Syria: Every woman is exposed to harassment… Where is the law?

Syria: Every woman is exposed to harassment… Where is the law?
Syria: Every woman is exposed to harassment… Where is the law?
Rozana

Investigations |Sunday 02nd September 2018
Sexual harassment is still continuing in Syria until the time of writing this investigation. Between harassment mixed with humor and physical harassment, Syrian women are still vulnerable to and alone face to psychological and physical violence.

Questionnaire Syrian Women's Network: Every woman in Syria is exposed to harassment

In this investigation, Rozana Media Foundation worked with the Syrian Women's Network to assess this issue and monitored stories of Syrian women and girls revealing their experiences with the reality of harassment in Syria.
 
According to a survey conducted by those who prepared the investigation, 100% of the female respondents confirmed that they were harassed, although the harassment methods were different.
 
After determining the results of the questionnaire put forward to monitor the phenomenon by the Syrian women's network, which was answered by 118 women inside and outside Syria, it showed that the harassment rate in the street ranked first, harassment in the working environments ranked second, harassment at home ranked third, and finally comes harassment at school or university. The percentage of the occurrence of harassment during the day reached up to 72%.
 
The results of the survey showed that harassment is not an emerging phenomenon in Syria, as it has not appeared due to the war. It is rather an old phenomenon, as females at the age range between 18 to 50 years have responded to the questionnaire.
 
The female respondents have been commonly subjected to verbal harassment as well as harassment through sight and touching, while up to 11% of them were subjected to sexual harassment (attempted rape, rape, forced sex attempt, and forced sex).
 
It was noticed that the vast majority of women are ignorant about the laws that protect them from harassment, especially those in the age range of 18-50 years old, the age at which women are mostly exposed to harassment, according to the answers we received. 83% of women in this age range do not know the law, and those who knew about the laws were by self-initiative only.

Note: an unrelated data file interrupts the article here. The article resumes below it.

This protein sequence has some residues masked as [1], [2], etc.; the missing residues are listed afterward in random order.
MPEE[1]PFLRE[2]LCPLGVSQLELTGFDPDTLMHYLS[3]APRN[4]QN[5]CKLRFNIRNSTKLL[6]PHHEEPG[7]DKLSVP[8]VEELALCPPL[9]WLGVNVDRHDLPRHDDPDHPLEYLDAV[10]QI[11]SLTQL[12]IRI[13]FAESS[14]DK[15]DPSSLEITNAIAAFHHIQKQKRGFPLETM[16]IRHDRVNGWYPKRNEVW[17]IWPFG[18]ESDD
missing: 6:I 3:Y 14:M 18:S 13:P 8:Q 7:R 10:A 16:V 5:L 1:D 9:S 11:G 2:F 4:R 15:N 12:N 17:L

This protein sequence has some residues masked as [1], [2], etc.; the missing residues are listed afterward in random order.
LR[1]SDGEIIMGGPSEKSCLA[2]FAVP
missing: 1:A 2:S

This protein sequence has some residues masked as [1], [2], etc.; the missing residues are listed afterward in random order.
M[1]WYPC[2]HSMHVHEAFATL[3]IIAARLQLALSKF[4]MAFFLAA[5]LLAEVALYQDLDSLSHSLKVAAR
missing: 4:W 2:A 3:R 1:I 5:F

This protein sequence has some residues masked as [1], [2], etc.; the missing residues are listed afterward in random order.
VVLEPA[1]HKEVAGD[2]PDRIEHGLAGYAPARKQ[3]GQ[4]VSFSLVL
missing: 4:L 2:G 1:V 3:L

The law does not penalize the harasser only if he violates public modesty
 
The judiciary does not constitute a safe haven for girls to face fear of scandal and society. They have doubt about their ability to legally obtain their rights, according to lawyer Da'ad Musa. In addition, girls prefer to defend themselves either verbally or physically.
 
Lawyer Da'ad Musa says that "the Syrian Penal Code does not define harassment and does not penalize it. It rather sets out articles that deal with acts of indecency and violation of public modesty and penalizes them."
 
Lawyer Musa explained that article 506 of the Penal Code provides that "who he proposes to a girl under the age of 15, or a girl or a woman who is over 15 years of age indecent acts or tells them indecent words shall be penalized by imprisonment from one to three days, a fine of not more than seventy-five Syrian liras or by both penalties. "
 
The lawyer explained saying: "Proving this act requires witnesses and action by the society. In case this act occurs in dark alleys or without the presence of witnesses, it becomes difficult to be proved. If the girl or the woman is subjected to a terrible looking or a bad word that does not catch anyone’s attention in the street, she cannot file a complaint against him."
 
Da'ad Musa said: "Since the holding of the Fourth World Conference on Women under the title Action for Equality, Development and Peace, or the Beijing Conference, there has been a lot of movement to combat harassment and violence against women. However, there has been no cooperation from the Syrian government to make the appropriate amendments."
 
She continued: "Since then, women's associations, workshops and seminars have not stopped issuing studies and proposals to amend the laws of violence and harassment."
 
Despite the ratification of CEDAW, lawyer Da'ad Musa, who specializes in women's issues, said: "There is no serious will from the part of the legislative authority to make these amendments," and considered this as a kind of "deliberate disregard".
 
Without passing these laws and amendments within the legislative framework for their  protection, women will remain destined to come with new ways to be able to confront the different forms of harassment and to stop hearing sentences such: "Give me a kiss from these lips... Do not be afraid, nobody’s watching."

Syria: six confessions of victims of harassment.. and justice is absent​

Rama: harassment in the world of journalism

Salma: The harasser does not distinguish the angels of mercy

Rim: Relatives yet malefactors 

Samar: Inspections on terrorism: a reasonable excuse for harassment

Farah: My mother made sure I am still a virgin.. so there is no problem!

Shaima: Corruption protects the harasser

*N.B: The names of the persons in the stories have been changed to preserve their privacy, and some of the videos included in the stories are re-enacted.